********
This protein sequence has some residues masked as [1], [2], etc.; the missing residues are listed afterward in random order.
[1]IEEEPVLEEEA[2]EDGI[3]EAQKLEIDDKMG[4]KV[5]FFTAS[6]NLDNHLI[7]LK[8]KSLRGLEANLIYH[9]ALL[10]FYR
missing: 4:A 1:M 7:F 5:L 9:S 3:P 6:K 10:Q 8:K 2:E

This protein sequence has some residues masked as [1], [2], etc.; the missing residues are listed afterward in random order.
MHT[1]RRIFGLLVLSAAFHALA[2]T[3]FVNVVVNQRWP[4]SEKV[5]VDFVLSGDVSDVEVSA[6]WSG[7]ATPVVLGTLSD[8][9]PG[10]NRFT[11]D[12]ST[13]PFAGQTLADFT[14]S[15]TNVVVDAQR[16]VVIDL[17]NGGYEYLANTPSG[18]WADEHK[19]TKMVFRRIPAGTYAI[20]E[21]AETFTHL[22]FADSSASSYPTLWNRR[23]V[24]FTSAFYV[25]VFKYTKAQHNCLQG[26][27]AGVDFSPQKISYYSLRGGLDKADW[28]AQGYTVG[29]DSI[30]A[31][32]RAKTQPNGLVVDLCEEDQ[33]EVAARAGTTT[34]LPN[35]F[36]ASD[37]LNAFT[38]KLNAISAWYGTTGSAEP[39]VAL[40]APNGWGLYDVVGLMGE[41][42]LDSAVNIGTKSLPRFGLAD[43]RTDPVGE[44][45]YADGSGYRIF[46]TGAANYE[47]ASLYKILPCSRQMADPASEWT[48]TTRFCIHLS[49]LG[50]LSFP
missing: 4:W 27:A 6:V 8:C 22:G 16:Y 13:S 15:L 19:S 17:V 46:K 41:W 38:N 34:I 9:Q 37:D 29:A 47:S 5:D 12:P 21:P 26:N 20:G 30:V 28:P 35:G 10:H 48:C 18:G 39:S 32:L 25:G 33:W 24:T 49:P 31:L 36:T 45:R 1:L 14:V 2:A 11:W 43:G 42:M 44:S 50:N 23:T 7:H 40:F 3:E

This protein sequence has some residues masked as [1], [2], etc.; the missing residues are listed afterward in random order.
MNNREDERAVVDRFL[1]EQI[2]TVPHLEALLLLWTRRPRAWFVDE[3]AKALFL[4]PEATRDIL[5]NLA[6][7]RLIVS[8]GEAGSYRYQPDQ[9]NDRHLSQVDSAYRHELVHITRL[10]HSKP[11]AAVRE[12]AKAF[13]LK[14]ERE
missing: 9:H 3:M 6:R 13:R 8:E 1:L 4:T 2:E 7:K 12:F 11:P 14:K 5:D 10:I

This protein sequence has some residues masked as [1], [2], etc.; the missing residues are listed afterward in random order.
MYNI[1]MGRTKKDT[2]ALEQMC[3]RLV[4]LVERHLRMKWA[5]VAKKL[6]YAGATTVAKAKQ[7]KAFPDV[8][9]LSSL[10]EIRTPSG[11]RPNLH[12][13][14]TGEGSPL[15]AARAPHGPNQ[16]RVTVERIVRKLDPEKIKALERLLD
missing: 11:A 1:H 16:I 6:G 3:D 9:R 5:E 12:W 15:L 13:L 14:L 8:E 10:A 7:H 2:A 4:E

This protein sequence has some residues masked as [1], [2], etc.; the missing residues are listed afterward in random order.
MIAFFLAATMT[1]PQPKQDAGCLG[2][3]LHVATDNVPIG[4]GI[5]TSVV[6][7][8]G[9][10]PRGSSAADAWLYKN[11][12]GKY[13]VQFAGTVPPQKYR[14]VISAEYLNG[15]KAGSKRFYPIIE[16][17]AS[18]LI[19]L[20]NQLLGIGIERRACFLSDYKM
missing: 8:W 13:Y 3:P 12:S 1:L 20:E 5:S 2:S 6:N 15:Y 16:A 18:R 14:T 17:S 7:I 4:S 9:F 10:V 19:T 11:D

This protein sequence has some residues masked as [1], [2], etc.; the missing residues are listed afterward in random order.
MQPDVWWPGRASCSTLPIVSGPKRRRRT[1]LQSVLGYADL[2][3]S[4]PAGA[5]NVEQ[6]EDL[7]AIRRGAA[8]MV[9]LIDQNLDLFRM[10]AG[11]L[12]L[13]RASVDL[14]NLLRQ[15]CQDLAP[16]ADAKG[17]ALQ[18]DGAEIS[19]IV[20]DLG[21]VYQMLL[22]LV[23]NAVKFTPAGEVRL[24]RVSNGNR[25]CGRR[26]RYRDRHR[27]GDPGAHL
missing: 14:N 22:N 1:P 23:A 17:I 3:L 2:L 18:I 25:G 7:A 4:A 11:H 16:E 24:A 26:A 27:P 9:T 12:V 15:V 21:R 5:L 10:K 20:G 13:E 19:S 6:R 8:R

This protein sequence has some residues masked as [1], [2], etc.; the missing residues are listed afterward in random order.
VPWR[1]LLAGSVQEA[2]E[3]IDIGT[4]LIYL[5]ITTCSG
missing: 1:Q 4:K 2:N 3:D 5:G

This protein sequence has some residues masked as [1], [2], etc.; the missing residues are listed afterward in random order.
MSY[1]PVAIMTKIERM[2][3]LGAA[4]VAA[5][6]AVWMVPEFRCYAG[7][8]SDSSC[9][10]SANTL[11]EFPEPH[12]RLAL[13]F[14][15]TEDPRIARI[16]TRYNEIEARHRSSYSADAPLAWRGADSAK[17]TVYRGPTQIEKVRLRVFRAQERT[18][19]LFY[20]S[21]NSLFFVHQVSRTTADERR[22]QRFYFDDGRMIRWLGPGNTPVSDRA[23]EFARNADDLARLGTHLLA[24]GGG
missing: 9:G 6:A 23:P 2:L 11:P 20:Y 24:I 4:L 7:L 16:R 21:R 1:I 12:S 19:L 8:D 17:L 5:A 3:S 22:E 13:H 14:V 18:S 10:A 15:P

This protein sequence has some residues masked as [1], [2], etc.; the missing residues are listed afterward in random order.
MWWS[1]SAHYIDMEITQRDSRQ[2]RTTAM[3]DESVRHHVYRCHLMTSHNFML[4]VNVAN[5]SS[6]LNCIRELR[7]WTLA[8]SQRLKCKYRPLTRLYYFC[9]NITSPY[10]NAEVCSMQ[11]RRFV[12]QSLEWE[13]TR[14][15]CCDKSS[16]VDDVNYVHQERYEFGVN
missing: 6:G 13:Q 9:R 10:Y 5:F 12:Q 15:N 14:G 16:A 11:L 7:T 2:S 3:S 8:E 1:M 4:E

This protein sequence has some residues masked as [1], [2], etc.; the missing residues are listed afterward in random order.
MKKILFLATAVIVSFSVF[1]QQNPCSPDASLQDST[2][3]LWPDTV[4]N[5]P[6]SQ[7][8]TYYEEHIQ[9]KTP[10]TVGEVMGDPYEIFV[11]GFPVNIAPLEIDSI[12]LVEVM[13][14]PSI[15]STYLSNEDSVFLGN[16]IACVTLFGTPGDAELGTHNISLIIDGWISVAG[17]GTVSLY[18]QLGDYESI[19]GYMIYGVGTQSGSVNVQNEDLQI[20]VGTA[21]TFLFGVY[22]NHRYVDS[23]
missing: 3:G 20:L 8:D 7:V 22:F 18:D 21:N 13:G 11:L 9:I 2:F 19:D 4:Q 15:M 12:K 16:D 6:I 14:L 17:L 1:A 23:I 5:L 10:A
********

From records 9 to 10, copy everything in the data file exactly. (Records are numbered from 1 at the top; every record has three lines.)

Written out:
This protein sequence has some residues masked as [1], [2], etc.; the missing residues are listed afterward in random order.
MWWS[1]SAHYIDMEITQRDSRQ[2]RTTAM[3]DESVRHHVYRCHLMTSHNFML[4]VNVAN[5]SS[6]LNCIRELR[7]WTLA[8]SQRLKCKYRPLTRLYYFC[9]NITSPY[10]NAEVCSMQ[11]RRFV[12]QSLEWE[13]TR[14][15]CCDKSS[16]VDDVNYVHQERYEFGVN
missing: 6:G 13:Q 9:R 10:Y 5:F 12:Q 15:N 14:G 16:A 11:L 7:T 2:S 3:S 8:E 1:M 4:E

This protein sequence has some residues masked as [1], [2], etc.; the missing residues are listed afterward in random order.
MKKILFLATAVIVSFSVF[1]QQNPCSPDASLQDST[2][3]LWPDTV[4]N[5]P[6]SQ[7][8]TYYEEHIQ[9]KTP[10]TVGEVMGDPYEIFV[11]GFPVNIAPLEIDSI[12]LVEVM[13][14]PSI[15]STYLSNEDSVFLGN[16]IACVTLFGTPGDAELGTHNISLIIDGWISVAG[17]GTVSLY[18]QLGDYESI[19]GYMIYGVGTQSGSVNVQNEDLQI[20]VGTA[21]TFLFGVY[22]NHRYVDS[23]
missing: 3:G 20:L 8:D 7:V 22:F 18:D 21:N 13:G 11:L 9:I 2:F 19:D 4:Q 15:M 12:K 16:D 6:I 14:L 17:L 1:A 23:I 5:L 10:A